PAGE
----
It started with a girl named Bree.
At least that's what she said her name was. She was 16, American and girlishly pretty. In June 2006, under the name LonelyGirl15, she posted her first video online.
It lasted a minute and a half, was shot in her bedroom and showed her talking direct to camera. She name-dropped a couple of other video bloggers (vloggers) and pulled a few funny faces. "What you need to know about my town," she said, "is that it's really boring. That's probably why I spend so much time on my computer,
I'm a dork." That was it. Typical of the confessional teenage vlogs circulating the web at the time.
A few days later, the next video appeared, showing Bree goofing around with a puppet monkey. In the third, she talked about being home-schooled and imparted some trivia about Antarctica. Pretty mundane stuff. It wasn't until the sixth vlog, entitled My Parents Suck..., that the tone shifted: in it she complained that her parents had forbidden her from going out with her friend Daniel on account of her "religion". It wasn't clear what religion this was. Within hours the video had notched up 50,000 hits. (The previous postings had counted 50,000 to 100,000 hits in the course of a week.) Two days later the tally was up to half a million.
Suddenly LonelyGirl15 was a phenomenon. With each new video, as parental tensions heightened and suggestions of the occult crept in, the buzz grew ever greater.
Then, in September 2006, the LA Times exposed it all as a hoax. Teenager Bree was in fact 20-year-old New Zealand actress Jessica Rose. LonelyGirl15 was the fictional brainchild of three California-based film-makers.
None of it was real. Curiously, this didn't deter the fans. To them Bree's story was still compelling. The vlogs ran until August 2008, by which time the series had notched up more than 110 million views. It was pioneering.
LonelyGirl15 had established a new type of entertainment: a hit online series with content devised specifically for the web.
Now, two and a half years since LonelyGirl15 first appeared, web series are the hottest new format in Hollywood. No longer amateurish or user-generated in feel, the latest crop of webisodes are slick productions.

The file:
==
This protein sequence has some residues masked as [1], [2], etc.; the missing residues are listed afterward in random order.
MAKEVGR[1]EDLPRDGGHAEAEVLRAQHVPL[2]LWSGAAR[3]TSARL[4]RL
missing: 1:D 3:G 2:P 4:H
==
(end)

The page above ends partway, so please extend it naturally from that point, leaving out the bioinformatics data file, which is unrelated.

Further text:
Many boast celebrity involvement. In recent months, for example, web series have been launched by Ashton Kutcher (Blahgirls, an animated gossip site for girls) and Stephen Colbert (Children's Hospital, a Grey's Anatomy spoof starring Will & Grace's Megan Mullally).
Also in the pipeline are projects from Josh Schwartz (creator of Gossip Girl and The OC), the Coen brothers and film directors Bryan Singer and David Lynch. In the United States, all the leading studios have digital arms (including HBOlab, Warner Bros' Studio 2.0 and Sony's Crackle) which produce spin-off web series from mainstream shows (such as The Wire and Gossip Girl) as well as original content.
When it comes to web series, Hollywood can't afford not to be ahead - particularly given how quickly viewing habits are changing as a growing number of consumers view content online (through streaming and downloaded videos).
Already the most successful web series can attract audiences of more than a million. Plus, it's never been easier for a show to reach its audience - posted on video-sharing sites such as YouTube and social-networking sites such as MySpace and Bebo (a particular boon for independent producers who don't have access to traditional means of distribution).
For actors, directors and writers, web series also mean artistic and creative freedom. The web channel StrikeTV, for instance, born out of last year's Hollywood writers' strike, showcases a host of new web projects developed outside the studio system.
Webisodes are a new format. There are no established rules for studio executives to follow. Webisodes have no common traits other than brevity (usually they last no longer than a couple of minutes). The initial thinking about what a webisode should look like - the creators of LonelyGirl15 believed the camerawork should be simple, with a character always filming the action, and each episode no longer than three minutes - hasn't been borne out.
Scoring a web series hit, however, is still no cinch. Even shows whose view count passes 100,000 in the first week (a fair index of success) can find it hard to sustain. Studios can at least afford to hedge their bets with lots of shows. The best financial hope for independent producers is still corporate sponsorship or being optioned for television.
The recent web series from Buffy the Vampire Slayer creator Joss Whedon, Dr Horrible's Sing-Along Blog, a musical superhero spoof penned during the writers' strike and bankrolled by Whedon, premiered online free in July before going on sale on iTunes and grossing more than $2 million in the first few weeks.
No doubt as viewing habits evolve, this won't prove such a singular exception for web series.
It won't be long, for instance, before all TV sets can readily access the internet and viewers can watch webisodes as they would regular television. How long then before web series rival TV in ratings and quality? And how long before we get our first Sopranos of the web?